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Does Achieving Better β-lactam Pharmacokinetic Targets Translate to Better Clinical Outcomes in Septic Patients?

Sepsis and septic shock are life-threatening conditions that require prompt and effective treatment. β-lactam antibiotics, such as penicillins and cephalosporins, are commonly employed in these scenarios due to their broad-spectrum antibacterial activity. However, the method of administration can significantly impact their effectiveness. The Surviving Sepsis Campaign guidelines recommend that adults with sepsis or septic shock should receive prolonged infusion of β-lactams (after an initial bolus) rather than conventional intermittent infusion. This recommendation is based on moderate-quality evidence and is classified as weak.


Pharmacokinetics and Pharmacodynamics

Up to 40% of ICU patients treated with β-lactam antibiotics may not maintain drug concentrations above the minimum inhibitory concentration (MIC) during 50% to 100% of the dosing intervals. This issue is exacerbated in sepsis due to various physiological changes, such as increased cardiac output, leading to increased drug clearance, and leaky capillaries necessitating intravenous volume resuscitation, which increases the volume of distribution. In the early phases of sepsis, these changes often result in lower plasma concentrations of the antibiotic. Later, kidney or hepatic failure can decrease drug clearance, leading to higher plasma concentrations.

Pharmacokinetic Changes of Abx in Sepsis

Continuous vs. Intermittent Infusion

Administering β-lactams via prolonged or continuous infusion can sustain drug concentrations throughout the dosing interval, leading to a longer time above the MIC and improved bacterial eradication. The question remains: does achieving better pharmacokinetic targets translate to better clinical outcomes?



Clinical Evidence

Over the past two decades, numerous randomized clinical trials (RCTs) have explored this question. An early trial in France (2005) compared continuous infusion and intermittent dosing of cefepime in critically ill patients, finding no differences in clinical outcomes but longer times above the MIC with continuous infusion. Multiple meta-analyses incorporating this and other trials have reported reduced short-term mortality with continuous β-lactam infusion.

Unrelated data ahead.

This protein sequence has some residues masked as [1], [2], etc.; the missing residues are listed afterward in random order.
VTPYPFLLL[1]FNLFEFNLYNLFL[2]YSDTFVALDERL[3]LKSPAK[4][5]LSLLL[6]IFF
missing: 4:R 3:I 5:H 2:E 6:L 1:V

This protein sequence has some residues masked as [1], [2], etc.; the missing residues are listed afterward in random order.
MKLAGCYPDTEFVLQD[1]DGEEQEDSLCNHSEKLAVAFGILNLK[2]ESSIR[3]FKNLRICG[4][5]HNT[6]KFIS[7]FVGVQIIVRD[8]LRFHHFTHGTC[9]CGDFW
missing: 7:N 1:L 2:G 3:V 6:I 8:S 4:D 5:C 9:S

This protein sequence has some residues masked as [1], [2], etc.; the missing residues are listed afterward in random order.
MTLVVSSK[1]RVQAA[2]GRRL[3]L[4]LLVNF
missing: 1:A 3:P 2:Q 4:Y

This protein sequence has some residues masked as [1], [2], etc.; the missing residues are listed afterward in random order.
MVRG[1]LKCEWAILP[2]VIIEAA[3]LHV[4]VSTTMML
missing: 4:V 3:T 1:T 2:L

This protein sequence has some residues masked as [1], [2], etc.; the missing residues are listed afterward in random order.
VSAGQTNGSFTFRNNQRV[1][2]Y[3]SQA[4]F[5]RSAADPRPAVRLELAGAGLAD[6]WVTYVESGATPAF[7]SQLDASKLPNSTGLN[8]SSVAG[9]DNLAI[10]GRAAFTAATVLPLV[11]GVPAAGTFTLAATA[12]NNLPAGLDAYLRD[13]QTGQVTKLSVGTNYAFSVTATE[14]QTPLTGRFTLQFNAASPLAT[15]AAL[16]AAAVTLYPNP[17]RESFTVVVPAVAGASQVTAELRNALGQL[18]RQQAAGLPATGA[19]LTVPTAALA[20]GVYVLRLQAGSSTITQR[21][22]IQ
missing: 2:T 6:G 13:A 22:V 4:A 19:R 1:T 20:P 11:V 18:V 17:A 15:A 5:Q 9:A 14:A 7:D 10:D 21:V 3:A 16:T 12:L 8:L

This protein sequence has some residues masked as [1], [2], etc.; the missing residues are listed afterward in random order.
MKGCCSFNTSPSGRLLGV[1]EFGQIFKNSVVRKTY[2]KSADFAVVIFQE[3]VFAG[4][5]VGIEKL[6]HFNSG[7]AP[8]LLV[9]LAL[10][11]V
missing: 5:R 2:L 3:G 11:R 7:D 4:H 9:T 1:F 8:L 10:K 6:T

The MERCY trial, published in 2023, observed a non-significant 2% reduction in absolute 28-day mortality with continuous infusion of meropenem. Despite this, uncertainties about long-term outcomes and antimicrobial resistance necessitate further investigation to define the clinical benefits of prolonged infusions clearly.


Recent Contributions

Two major new contributions in JAMA bolster the evidence for continuous β-lactam infusion. The BLING III trial, a large-scale, well-conducted study, compared continuous and intermittent infusions in critically ill sepsis patients across 104 ICUs in seven countries. While the primary outcome (90-day mortality) showed no statistically significant difference, there was a trend toward lower mortality with continuous infusion.

A subsequent meta-analysis, incorporating the BLING III trial, evaluated the effectiveness of prolonged versus intermittent infusions of β-lactam antibiotics in critically ill sepsis patients. This meta-analysis included 18 randomized controlled trials with a total of 9,108 patients, of which the BLING III trial represented 77.1%. The results demonstrated a reduced risk of all-cause 90-day mortality (RR 0.86) and ICU mortality (RR 0.84), along with an increased clinical cure rate (RR 1.16) for prolonged infusions. No significant differences were found in microbiological cure, adverse events, or ICU stay duration between the two groups. Additionally, a Bayesian meta-analysis of these trials indicated a 99% posterior probability that continuous infusions reduced 90-day mortality.


Which beta-lactam dosing regimen do you use for your septic patients in the ICU?

  • Intermittent infusion

  • Continuous infusion



Conclusion

Continuous infusion of β-lactam antibiotics holds promise for better outcomes in sepsis treatment, particularly in maintaining optimal drug levels and improving clinical outcomes. However, individual patient factors, specific antibiotics, and potential logistical challenges must be considered. Ongoing research and tailored treatment strategies are essential to maximize the benefits of this approach in sepsis management.



REFERENCES

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  1. Dulhunty  JM, Brett  SJ, De Waele  JJ,  et al; BLING III Study Investigators.  Continuous vs intermittent β-lactam antibiotic infusions in critically ill patients with sepsis: the BLING III randomized clinical trial.   JAMA. Published June 12, 2024. doi:10.1001/jama.2024.9779

  2. Abdul-Aziz  MH, Hammond  NE, Brett  SJ,  et al.  Prolonged vs intermittent infusions of β-lactam antibiotics in adults with sepsis or septic shock: a systematic review and meta-analysis.   JAMA. Published June 12, 2024. doi:10.1001/jama.2024.9803

  3. Georges  B, Conil  JM, Cougot  P,  et al.  Cefepime in critically ill patients: continuous infusion vs an intermittent dosing regimen.   Int J Clin Pharmacol Ther. 2005;43(8):360-369. doi:10.5414/CPP43360

  4. Monti  G, Bradic  N, Marzaroli  M,  et al; MERCY Investigators.  Continuous vs intermittent meropenem administration in critically ill patients with sepsis: the MERCY randomized clinical trial.   JAMA. 2023;330(2):141-151. doi:10.1001/jama.2023.10598





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